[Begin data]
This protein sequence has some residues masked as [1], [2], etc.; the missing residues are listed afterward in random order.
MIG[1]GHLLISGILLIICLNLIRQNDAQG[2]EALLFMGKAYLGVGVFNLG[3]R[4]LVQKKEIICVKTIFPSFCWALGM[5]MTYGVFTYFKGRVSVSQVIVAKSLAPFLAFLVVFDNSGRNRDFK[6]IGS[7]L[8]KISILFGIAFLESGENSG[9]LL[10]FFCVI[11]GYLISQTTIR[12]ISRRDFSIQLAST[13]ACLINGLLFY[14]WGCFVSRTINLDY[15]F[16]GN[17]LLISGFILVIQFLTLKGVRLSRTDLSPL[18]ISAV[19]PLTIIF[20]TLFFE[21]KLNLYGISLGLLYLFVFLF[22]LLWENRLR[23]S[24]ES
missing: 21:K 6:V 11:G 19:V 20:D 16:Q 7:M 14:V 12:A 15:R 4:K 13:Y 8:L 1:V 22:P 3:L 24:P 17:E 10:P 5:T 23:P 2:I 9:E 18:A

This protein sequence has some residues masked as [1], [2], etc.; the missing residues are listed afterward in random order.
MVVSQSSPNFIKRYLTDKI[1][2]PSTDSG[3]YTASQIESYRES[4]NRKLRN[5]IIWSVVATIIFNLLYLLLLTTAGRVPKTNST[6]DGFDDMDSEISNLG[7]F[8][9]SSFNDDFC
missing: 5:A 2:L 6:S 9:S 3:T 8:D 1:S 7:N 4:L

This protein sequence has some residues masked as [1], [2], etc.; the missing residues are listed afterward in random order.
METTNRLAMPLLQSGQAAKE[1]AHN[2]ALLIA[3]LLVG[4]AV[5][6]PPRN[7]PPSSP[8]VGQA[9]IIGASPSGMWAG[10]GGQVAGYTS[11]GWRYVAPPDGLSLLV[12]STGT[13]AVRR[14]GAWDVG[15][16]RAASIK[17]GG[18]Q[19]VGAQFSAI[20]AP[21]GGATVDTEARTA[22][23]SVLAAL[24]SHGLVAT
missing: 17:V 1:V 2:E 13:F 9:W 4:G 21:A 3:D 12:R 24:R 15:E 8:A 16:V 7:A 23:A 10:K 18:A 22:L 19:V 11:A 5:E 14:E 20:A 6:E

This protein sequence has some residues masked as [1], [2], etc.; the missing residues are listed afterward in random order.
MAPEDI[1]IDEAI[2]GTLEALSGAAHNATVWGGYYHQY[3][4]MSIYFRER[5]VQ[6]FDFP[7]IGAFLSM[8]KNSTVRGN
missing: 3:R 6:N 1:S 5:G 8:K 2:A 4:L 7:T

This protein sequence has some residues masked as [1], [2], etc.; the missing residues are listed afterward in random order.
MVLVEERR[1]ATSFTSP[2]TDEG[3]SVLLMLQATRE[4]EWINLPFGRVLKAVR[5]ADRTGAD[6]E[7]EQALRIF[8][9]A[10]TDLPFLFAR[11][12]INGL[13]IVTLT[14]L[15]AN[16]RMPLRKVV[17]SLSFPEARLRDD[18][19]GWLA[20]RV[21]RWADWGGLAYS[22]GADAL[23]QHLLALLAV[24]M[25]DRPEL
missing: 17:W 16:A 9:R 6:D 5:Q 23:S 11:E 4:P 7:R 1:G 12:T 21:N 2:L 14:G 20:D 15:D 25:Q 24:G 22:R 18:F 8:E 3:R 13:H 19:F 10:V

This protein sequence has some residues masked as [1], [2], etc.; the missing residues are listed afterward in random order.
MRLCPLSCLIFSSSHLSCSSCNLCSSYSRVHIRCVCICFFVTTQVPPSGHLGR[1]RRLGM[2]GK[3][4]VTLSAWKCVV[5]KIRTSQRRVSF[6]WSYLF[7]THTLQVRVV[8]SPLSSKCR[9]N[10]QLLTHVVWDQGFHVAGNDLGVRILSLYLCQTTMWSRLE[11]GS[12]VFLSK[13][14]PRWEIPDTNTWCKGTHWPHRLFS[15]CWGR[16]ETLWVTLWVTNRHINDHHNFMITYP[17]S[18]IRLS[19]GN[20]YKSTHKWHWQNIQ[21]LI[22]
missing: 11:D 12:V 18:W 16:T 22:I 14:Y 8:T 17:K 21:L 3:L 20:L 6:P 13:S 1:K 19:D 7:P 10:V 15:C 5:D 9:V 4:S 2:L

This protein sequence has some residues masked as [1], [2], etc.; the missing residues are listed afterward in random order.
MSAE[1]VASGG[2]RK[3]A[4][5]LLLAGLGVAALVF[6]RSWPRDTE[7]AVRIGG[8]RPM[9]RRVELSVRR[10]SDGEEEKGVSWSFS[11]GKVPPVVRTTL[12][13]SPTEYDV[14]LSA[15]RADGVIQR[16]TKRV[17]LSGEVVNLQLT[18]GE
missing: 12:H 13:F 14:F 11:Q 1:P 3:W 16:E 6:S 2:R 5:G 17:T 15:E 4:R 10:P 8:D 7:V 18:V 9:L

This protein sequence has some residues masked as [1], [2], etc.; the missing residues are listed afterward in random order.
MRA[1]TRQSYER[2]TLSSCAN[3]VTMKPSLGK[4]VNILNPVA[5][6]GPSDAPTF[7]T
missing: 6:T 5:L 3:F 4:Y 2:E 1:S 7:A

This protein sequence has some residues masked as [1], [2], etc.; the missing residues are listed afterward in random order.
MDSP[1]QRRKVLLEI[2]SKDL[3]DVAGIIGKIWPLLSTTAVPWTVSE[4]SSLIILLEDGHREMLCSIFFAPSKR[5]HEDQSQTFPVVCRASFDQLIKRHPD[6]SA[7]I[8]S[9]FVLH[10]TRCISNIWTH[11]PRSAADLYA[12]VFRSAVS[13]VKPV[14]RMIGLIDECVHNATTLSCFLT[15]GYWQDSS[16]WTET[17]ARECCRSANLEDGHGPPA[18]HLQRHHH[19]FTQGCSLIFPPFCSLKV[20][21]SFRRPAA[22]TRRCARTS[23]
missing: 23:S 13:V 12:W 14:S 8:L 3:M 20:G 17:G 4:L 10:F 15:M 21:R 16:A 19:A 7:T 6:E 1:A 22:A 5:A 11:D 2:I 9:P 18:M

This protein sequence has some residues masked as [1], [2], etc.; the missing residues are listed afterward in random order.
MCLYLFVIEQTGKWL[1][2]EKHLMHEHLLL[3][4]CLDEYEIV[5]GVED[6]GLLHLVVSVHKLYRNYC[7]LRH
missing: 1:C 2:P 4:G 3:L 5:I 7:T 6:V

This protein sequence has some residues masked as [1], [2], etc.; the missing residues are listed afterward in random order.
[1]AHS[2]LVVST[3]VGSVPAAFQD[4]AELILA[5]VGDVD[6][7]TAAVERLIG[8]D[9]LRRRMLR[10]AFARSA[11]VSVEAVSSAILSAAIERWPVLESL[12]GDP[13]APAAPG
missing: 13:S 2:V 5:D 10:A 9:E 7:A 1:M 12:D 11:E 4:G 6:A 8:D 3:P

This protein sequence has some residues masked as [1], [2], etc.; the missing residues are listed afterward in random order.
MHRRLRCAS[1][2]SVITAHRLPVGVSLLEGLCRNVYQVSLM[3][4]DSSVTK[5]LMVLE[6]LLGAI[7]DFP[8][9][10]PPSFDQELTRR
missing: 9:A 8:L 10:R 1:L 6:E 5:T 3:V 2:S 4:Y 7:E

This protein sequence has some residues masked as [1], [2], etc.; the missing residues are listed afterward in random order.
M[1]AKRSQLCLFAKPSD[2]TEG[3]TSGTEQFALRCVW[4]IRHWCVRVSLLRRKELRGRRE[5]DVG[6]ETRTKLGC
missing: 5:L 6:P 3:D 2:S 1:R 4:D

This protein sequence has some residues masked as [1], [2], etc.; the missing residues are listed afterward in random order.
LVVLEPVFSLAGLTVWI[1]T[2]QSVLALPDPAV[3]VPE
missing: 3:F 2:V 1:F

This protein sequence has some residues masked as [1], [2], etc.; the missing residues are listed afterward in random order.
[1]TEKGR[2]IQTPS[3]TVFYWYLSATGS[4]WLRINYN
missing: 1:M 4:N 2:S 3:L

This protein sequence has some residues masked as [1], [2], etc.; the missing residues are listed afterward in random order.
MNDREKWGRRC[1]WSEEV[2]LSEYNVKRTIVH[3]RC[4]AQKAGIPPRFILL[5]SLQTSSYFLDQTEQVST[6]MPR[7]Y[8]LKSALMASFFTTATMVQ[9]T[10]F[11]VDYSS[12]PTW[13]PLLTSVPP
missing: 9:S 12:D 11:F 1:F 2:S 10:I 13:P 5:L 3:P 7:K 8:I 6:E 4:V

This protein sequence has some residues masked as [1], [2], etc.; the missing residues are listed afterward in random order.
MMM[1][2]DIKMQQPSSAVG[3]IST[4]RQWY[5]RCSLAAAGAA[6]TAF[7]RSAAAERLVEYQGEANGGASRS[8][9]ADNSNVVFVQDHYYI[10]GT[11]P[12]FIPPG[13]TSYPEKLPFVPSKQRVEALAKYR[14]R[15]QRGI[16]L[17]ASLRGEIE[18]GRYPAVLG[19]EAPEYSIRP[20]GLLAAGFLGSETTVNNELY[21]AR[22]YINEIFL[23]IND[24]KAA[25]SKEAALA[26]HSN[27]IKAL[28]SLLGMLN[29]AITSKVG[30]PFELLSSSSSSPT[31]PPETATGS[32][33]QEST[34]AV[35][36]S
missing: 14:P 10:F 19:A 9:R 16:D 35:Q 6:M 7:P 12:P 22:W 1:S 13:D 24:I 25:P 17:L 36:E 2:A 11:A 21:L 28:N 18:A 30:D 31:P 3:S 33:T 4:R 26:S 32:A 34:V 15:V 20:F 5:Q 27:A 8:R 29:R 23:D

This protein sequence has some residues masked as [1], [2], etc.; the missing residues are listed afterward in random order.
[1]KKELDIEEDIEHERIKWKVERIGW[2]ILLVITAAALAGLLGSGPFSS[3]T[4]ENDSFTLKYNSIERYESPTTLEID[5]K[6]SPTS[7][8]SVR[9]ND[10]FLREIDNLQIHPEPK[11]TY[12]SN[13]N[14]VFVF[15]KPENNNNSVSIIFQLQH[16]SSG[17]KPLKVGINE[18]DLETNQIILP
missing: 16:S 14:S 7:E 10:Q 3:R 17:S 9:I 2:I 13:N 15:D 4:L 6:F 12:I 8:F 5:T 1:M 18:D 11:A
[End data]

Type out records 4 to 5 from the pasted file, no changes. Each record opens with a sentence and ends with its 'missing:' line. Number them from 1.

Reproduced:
This protein sequence has some residues masked as [1], [2], etc.; the missing residues are listed afterward in random order.
MAPEDI[1]IDEAI[2]GTLEALSGAAHNATVWGGYYHQY[3][4]MSIYFRER[5]VQ[6]FDFP[7]IGAFLSM[8]KNSTVRGN
missing: 3:R 6:N 1:S 5:G 8:K 2:A 4:L 7:T

This protein sequence has some residues masked as [1], [2], etc.; the missing residues are listed afterward in random order.
MVLVEERR[1]ATSFTSP[2]TDEG[3]SVLLMLQATRE[4]EWINLPFGRVLKAVR[5]ADRTGAD[6]E[7]EQALRIF[8][9]A[10]TDLPFLFAR[11][12]INGL[13]IVTLT[14]L[15]AN[16]RMPLRKVV[17]SLSFPEARLRDD[18][19]GWLA[20]RV[21]RWADWGGLAYS[22]GADAL[23]QHLLALLAV[24]M[25]DRPEL
missing: 17:W 16:A 9:R 6:D 5:Q 23:S 11:E 4:P 7:R 1:G 12:T 21:N 2:L 14:G 20:D 15:D 25:Q 24:G 22:R 18:F 8:E 3:R 13:H 19:F 10:V